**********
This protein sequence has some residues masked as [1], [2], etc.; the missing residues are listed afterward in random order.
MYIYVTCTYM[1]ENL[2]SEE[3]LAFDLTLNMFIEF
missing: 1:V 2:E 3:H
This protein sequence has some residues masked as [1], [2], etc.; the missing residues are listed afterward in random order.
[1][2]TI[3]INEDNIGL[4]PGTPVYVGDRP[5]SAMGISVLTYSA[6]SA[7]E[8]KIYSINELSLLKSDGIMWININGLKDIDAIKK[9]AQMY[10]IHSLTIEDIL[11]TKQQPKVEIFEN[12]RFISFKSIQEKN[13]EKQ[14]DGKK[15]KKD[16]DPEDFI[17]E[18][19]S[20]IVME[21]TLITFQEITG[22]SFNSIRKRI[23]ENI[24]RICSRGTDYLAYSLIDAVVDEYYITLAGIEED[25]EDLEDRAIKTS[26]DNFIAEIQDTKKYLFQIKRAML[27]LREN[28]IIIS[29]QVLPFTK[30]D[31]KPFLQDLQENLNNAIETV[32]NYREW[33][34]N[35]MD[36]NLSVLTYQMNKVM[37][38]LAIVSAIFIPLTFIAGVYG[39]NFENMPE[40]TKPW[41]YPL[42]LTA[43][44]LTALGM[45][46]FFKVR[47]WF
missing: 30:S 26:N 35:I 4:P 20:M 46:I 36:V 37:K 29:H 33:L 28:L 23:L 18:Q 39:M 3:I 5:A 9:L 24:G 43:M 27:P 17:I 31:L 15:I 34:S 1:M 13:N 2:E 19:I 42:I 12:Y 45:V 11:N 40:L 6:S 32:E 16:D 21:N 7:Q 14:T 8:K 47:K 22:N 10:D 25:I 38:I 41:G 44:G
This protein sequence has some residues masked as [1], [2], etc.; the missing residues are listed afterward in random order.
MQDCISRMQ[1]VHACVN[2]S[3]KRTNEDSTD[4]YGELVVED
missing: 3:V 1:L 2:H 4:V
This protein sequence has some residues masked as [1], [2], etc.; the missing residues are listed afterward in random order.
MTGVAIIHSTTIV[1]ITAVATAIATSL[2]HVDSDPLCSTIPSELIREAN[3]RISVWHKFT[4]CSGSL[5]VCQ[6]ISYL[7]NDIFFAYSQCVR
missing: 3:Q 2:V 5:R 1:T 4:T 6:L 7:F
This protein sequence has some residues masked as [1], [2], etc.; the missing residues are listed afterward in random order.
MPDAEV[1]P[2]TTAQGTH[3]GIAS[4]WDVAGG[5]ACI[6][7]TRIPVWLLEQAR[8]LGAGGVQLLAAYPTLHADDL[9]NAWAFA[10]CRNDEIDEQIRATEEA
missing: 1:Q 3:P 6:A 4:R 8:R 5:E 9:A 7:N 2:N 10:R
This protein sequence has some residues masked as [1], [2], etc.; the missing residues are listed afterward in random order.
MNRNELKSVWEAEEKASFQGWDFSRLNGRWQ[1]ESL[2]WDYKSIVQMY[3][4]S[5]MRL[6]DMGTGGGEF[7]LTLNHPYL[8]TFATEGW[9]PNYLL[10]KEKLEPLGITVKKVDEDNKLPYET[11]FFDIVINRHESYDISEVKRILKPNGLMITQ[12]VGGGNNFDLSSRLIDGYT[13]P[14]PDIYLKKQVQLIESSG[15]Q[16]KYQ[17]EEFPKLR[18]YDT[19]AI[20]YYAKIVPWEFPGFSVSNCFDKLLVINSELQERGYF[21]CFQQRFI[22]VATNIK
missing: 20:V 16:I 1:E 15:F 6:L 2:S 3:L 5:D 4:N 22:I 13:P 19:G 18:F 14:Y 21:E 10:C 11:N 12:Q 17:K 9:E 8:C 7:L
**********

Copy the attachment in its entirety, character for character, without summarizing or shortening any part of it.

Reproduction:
This protein sequence has some residues masked as [1], [2], etc.; the missing residues are listed afterward in random order.
MYIYVTCTYM[1]ENL[2]SEE[3]LAFDLTLNMFIEF
missing: 1:V 2:E 3:H
This protein sequence has some residues masked as [1], [2], etc.; the missing residues are listed afterward in random order.
[1][2]TI[3]INEDNIGL[4]PGTPVYVGDRP[5]SAMGISVLTYSA[6]SA[7]E[8]KIYSINELSLLKSDGIMWININGLKDIDAIKK[9]AQMY[10]IHSLTIEDIL[11]TKQQPKVEIFEN[12]RFISFKSIQEKN[13]EKQ[14]DGKK[15]KKD[16]DPEDFI[17]E[18][19]S[20]IVME[21]TLITFQEITG[22]SFNSIRKRI[23]ENI[24]RICSRGTDYLAYSLIDAVVDEYYITLAGIEED[25]EDLEDRAIKTS[26]DNFIAEIQDTKKYLFQIKRAML[27]LREN[28]IIIS[29]QVLPFTK[30]D[31]KPFLQDLQENLNNAIETV[32]NYREW[33][34]N[35]MD[36]NLSVLTYQMNKVM[37][38]LAIVSAIFIPLTFIAGVYG[39]NFENMPE[40]TKPW[41]YPL[42]LTA[43][44]LTALGM[45][46]FFKVR[47]WF
missing: 30:S 26:N 35:I 4:P 20:M 46:I 36:V 37:K 29:H 33:L 28:L 23:L 18:Q 39:M 3:I 5:A 9:L 24:G 43:M 27:P 17:I 31:L 15:I 34:S 1:M 13:N 2:E 19:I 42:I 12:Y 45:V 11:N 40:L 6:S 32:E 16:D 21:N 7:Q 14:T 8:K 47:K 22:N 10:D 25:I 38:I 41:G 44:G
This protein sequence has some residues masked as [1], [2], etc.; the missing residues are listed afterward in random order.
MQDCISRMQ[1]VHACVN[2]S[3]KRTNEDSTD[4]YGELVVED
missing: 3:V 1:L 2:H 4:V
This protein sequence has some residues masked as [1], [2], etc.; the missing residues are listed afterward in random order.
MTGVAIIHSTTIV[1]ITAVATAIATSL[2]HVDSDPLCSTIPSELIREAN[3]RISVWHKFT[4]CSGSL[5]VCQ[6]ISYL[7]NDIFFAYSQCVR
missing: 3:Q 2:V 5:R 1:T 4:T 6:L 7:F
This protein sequence has some residues masked as [1], [2], etc.; the missing residues are listed afterward in random order.
MPDAEV[1]P[2]TTAQGTH[3]GIAS[4]WDVAGG[5]ACI[6][7]TRIPVWLLEQAR[8]LGAGGVQLLAAYPTLHADDL[9]NAWAFA[10]CRNDEIDEQIRATEEA
missing: 1:Q 3:P 6:A 4:R 8:R 5:E 9:A 7:N 2:N 10:R
This protein sequence has some residues masked as [1], [2], etc.; the missing residues are listed afterward in random order.
MNRNELKSVWEAEEKASFQGWDFSRLNGRWQ[1]ESL[2]WDYKSIVQMY[3][4]S[5]MRL[6]DMGTGGGEF[7]LTLNHPYL[8]TFATEGW[9]PNYLL[10]KEKLEPLGITVKKVDEDNKLPYET[11]FFDIVINRHESYDISEVKRILKPNGLMITQ[12]VGGGNNFDLSSRLIDGYT[13]P[14]PDIYLKKQVQLIESSG[15]Q[16]KYQ[17]EEFPKLR[18]YDT[19]AI[20]YYAKIVPWEFPGFSVSNCFDKLLVINSELQERGYF[21]CFQQRFI[22]VATNIK
missing: 20:V 16:I 1:E 15:F 6:L 2:S 3:L 5:D 4:N 22:I 13:P 19:G 18:F 14:Y 21:E 10:C 11:N 12:Q 17:K 9:E 8:C 7:L